Day cited a study of an unnamed new medicine in first human trials. “We might see unusual events,” Day said. “Blood pressure might be dropping, we might see something in brain pathology. Are these events linked to another biological pathway? Can this jumpstart a whole new research program that could discover new indications?” Currently events are monitored by hand with doctors using different terms to describe the same phenomena. Having a semantic layer could make data accessible to researchers throughout the company.
Day issued an important caveat; be careful about what inferences one derives from technologies. You can look up vampires, for example, and find that they are hematophagic and you can stab them with wooden stakes. But you might not see anywhere that they actually don’t exist. In laying ontology layers on top of data, one wants to have confidence that information is good and inferences are valid. But with say, 30,000 objects, one can get “a great big hairball,” Day pointed out.
Eli Lilly’s Patrick Hartman, team leader of discovery informatics, said Lilly has chosen the RDF approach “because pharma has a dilemma.” To get a drug from bench to market averages 5,000 screened compounds, 15 years and $1 billion — and that doesn’t even include the competition once to market.
Lilly wants to reduce the development attrition curve by cutting risks earlier in the pipeline. Informatics can be used to identify and validate promising targets. Starting with a therapeutic class and disease state, what are the biological pathways? How good is the target? Unfortunately, sources of data on pharmacology, druggability, ligands and toxicology are heterogeneous and may lack sufficient statistical power to draw real conclusions. “We tried data warehousing but it’s too expensive,” Hartman said. “How do we federate?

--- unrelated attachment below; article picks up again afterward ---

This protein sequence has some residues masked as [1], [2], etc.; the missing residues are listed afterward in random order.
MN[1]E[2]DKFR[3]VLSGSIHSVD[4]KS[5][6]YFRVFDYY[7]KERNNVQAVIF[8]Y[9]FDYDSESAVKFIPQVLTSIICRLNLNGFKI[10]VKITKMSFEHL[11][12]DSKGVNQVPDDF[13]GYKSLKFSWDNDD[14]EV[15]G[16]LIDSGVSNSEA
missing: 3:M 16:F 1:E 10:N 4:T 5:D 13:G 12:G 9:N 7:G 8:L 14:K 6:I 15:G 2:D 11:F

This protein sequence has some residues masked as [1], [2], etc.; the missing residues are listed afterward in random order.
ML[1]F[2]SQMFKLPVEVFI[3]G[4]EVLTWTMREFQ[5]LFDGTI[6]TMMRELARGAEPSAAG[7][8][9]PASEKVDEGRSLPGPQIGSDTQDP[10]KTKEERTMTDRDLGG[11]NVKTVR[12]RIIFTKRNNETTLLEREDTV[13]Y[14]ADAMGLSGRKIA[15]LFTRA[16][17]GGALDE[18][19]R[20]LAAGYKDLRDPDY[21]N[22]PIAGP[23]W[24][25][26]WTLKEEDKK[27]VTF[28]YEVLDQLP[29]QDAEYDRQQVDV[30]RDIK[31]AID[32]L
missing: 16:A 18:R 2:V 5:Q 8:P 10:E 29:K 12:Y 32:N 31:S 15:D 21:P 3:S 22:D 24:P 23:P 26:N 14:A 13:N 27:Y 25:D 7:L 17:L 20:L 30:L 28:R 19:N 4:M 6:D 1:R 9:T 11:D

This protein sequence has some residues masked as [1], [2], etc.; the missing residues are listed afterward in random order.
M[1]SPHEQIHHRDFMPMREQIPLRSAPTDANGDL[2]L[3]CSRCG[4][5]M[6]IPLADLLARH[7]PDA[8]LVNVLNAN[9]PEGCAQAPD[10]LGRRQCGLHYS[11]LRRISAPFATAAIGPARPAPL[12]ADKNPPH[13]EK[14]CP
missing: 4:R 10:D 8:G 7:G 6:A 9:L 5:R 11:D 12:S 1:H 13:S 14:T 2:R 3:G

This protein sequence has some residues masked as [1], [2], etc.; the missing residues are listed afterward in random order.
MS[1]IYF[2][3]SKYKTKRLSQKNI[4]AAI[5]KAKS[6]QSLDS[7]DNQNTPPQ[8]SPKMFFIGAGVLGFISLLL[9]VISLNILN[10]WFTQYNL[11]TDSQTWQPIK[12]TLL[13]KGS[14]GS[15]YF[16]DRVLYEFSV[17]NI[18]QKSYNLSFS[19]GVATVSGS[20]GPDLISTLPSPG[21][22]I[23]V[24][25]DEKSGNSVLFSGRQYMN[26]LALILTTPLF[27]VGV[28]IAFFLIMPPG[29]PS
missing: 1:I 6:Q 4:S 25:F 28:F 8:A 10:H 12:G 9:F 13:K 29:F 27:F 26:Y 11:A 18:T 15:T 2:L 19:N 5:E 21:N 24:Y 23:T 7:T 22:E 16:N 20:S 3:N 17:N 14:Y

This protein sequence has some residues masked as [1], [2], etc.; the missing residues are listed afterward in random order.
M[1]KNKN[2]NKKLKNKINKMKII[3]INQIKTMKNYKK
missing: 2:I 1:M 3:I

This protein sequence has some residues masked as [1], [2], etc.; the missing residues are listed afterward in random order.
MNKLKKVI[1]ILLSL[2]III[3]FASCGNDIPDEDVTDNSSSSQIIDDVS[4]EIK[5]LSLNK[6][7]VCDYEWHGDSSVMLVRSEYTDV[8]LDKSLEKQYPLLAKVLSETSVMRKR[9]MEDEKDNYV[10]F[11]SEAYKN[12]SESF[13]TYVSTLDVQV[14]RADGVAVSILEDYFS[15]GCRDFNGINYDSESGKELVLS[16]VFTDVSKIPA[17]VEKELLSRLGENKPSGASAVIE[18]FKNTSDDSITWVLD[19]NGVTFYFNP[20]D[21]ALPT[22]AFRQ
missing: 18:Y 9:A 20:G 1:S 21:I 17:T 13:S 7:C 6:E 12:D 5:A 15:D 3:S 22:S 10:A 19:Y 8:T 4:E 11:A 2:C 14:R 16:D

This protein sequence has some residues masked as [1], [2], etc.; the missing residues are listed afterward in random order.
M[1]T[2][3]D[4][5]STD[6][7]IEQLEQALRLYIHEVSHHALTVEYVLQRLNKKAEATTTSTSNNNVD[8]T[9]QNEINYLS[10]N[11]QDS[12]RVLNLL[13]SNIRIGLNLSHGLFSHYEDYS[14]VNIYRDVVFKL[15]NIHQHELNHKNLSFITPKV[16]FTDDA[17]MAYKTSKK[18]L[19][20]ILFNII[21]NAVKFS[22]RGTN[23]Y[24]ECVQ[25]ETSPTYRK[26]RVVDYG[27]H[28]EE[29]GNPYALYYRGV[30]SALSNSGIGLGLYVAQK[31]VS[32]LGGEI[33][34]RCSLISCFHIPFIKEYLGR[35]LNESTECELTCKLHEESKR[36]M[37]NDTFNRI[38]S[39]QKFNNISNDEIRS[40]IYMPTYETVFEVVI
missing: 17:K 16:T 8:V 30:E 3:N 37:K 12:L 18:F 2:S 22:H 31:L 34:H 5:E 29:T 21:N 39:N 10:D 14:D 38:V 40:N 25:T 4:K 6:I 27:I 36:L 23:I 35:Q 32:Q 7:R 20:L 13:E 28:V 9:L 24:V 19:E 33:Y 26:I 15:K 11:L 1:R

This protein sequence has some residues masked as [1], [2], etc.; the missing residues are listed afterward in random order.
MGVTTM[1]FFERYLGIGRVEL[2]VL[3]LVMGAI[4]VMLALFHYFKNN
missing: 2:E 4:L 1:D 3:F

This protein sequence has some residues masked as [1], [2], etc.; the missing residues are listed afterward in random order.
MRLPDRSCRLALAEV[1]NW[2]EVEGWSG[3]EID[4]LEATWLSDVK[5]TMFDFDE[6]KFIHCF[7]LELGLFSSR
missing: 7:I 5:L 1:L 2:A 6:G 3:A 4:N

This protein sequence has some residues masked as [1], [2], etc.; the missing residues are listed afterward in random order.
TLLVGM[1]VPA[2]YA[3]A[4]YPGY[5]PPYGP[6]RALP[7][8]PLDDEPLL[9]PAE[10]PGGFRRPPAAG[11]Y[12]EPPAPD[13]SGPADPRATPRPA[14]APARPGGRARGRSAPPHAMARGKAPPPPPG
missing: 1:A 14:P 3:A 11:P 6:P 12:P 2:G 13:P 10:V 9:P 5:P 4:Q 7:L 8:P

Lilly uses RDF to relate ontologies to public data such as Entrez Genes. Lilly also uses a resource called Lingua Franca, comprising its Discovery Target Assessment Tool (TAT) that provides one stop access to integrated information for target assessment. TAT accesses key content bases including pathways, disease associations, competitive chemical entities, and detailed target analysis. Discovery TAT is built on the Lilly Science Grid (LSG), a single technical architecture for integration of plug-ins.
Hartman anticipates RDF enabling semantic description and comparisons of patients and cellomics data, as in semantically describing cellular localization with other properties, such as how cell size relates to gene expression, and relating gene exons to transcription. Hartman said Lilly is now serializing data to XML, taking a federated approach and leaving it in its original sources.
Both Lilly and Pfizer believe the semantic web will also aid in alternative drug indication discovery. RDF may help them better pick through their databases and researchers’ notebooks for promising compounds that might be otherwise left by the wayside. Both Day and Hartman are mum about results so far, but hint promise. l
Wendy Wolfson is a science and technology writer based in Oakland, CA.
*Oracle OpenWorld 2006; San Francisco, October 23-26, 2006.